MEXICO CITY —
The Zetas finally split from their former bosses in 2010 and have since been fighting a vicious battle for control of the drug business in northeastern Mexico, the traditional home base of the Gulf cartel. The result has been a surge of drug-related killings.
Lazcano "is credited with strengthening the organization ... he created a new structure of regional cells that specialize in specific crimes," Mexican federal prosecutors say in their profile of Lazcano.
The Zetas also earned notoriety for brutality by becoming the first to publicly display their beheaded rivals, most infamously two police officers in April 2006 in the resort city of Acapulco. The severed heads were found on spikes outside a government building with a message signed "Z'' that said: "So that you learn to respect."
Even with the death of Lazcano, the Zetas apparently would still be run by a ruthless capo, Miguel Angel Trevino Morales, who has a reputation for being even more brutal than Lazcano. Officials say Trevino Morales, also known was "Z 40," has taken on a greater leadership role and has even been reported to have replaced Lazcano as operational chief.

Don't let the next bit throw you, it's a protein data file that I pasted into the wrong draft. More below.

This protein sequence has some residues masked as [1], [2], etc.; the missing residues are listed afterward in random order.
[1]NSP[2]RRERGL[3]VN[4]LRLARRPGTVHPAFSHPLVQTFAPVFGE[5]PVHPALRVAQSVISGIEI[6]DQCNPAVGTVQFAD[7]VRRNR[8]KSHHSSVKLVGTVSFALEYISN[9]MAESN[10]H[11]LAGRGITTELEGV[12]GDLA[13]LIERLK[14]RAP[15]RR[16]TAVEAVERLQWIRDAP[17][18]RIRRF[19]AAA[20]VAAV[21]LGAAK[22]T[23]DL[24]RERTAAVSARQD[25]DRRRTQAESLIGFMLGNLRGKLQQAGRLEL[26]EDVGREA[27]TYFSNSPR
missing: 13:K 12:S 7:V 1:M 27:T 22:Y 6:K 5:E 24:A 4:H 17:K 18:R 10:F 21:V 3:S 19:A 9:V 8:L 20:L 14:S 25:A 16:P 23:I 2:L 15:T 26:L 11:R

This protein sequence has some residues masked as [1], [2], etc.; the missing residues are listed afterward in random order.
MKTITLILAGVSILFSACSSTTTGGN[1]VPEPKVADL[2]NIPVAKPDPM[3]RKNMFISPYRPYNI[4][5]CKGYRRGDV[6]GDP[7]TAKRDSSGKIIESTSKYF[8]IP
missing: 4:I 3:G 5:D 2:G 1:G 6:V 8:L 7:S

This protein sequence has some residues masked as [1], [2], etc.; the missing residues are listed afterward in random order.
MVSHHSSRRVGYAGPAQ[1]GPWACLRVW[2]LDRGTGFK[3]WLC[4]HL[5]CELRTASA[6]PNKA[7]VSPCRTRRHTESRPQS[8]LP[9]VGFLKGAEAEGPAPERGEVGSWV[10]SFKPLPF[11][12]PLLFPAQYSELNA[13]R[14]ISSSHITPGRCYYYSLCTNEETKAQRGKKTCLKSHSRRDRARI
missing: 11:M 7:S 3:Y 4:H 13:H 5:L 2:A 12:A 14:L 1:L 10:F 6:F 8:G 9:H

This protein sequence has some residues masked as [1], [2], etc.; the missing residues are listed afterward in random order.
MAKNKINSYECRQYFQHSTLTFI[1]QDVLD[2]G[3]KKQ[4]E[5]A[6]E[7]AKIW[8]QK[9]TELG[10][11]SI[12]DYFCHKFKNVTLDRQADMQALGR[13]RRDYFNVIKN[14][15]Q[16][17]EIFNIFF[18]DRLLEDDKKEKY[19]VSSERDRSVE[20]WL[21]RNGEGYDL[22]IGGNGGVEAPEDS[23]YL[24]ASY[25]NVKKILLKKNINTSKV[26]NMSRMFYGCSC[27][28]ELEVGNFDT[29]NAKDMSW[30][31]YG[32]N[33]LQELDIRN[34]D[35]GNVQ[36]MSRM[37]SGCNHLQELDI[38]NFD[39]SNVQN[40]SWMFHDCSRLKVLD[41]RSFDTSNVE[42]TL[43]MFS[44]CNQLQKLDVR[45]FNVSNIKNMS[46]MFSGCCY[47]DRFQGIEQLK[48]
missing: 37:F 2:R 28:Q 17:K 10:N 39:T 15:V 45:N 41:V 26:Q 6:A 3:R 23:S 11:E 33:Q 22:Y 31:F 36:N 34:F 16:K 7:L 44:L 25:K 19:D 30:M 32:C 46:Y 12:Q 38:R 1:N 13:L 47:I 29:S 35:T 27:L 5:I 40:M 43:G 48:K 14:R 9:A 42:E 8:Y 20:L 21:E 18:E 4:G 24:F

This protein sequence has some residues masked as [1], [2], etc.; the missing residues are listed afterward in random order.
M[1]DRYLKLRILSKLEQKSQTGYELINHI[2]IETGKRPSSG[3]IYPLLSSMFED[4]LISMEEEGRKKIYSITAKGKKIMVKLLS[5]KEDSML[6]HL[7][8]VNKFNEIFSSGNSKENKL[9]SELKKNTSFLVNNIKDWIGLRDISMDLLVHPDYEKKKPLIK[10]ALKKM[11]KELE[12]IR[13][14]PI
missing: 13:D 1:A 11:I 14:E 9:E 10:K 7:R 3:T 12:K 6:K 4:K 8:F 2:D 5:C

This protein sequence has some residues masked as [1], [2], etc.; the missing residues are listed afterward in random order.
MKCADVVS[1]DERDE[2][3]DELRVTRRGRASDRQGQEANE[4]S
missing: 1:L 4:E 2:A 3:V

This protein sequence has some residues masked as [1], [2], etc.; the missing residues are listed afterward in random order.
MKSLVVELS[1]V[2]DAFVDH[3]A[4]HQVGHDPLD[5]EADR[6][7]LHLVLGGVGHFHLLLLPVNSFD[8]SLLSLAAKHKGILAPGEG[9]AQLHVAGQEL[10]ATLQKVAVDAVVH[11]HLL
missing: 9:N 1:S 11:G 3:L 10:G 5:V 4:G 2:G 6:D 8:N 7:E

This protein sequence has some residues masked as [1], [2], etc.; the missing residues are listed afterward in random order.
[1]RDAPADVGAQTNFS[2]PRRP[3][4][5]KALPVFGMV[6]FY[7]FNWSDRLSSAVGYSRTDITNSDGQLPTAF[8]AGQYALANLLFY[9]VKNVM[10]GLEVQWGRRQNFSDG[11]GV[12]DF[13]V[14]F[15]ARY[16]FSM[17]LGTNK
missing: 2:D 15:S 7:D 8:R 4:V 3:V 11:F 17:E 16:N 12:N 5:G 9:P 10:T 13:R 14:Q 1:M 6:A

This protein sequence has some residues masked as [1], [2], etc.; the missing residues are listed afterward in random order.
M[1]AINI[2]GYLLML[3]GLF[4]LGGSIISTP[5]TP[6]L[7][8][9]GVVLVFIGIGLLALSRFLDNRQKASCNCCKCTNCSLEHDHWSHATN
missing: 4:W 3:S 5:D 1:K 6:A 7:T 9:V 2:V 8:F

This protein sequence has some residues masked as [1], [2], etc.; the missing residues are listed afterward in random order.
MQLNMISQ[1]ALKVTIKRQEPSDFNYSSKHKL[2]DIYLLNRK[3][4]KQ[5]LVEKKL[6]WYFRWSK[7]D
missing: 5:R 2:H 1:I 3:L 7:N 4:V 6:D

The report of Lazcano's death came just hours after the navy nabbed a suspected Zetas regional leader accused of involvement in some of the country's most notorious crimes in recent years.
Navy spokesman Jose Luis Vergara said Salvador Alfonso Martinez Escobedo was arrested Saturday in Nuevo Laredo, across from Laredo, Texas. The official said Martinez is believed to have masterminded the massacre of 72 migrants in the northern state of Tamaulipas in 2010.
The man known as "Squirrel" also has been linked to the escape of 151 prisoners in 2010 from a jail in the city of Nuevo Laredo, the recent flight of 131 prisoners in the city of Piedras Negras and the killing of U.S. citizen David Hartley in 2010 on Falcon Lake, which straddles the U.S.-Mexico border.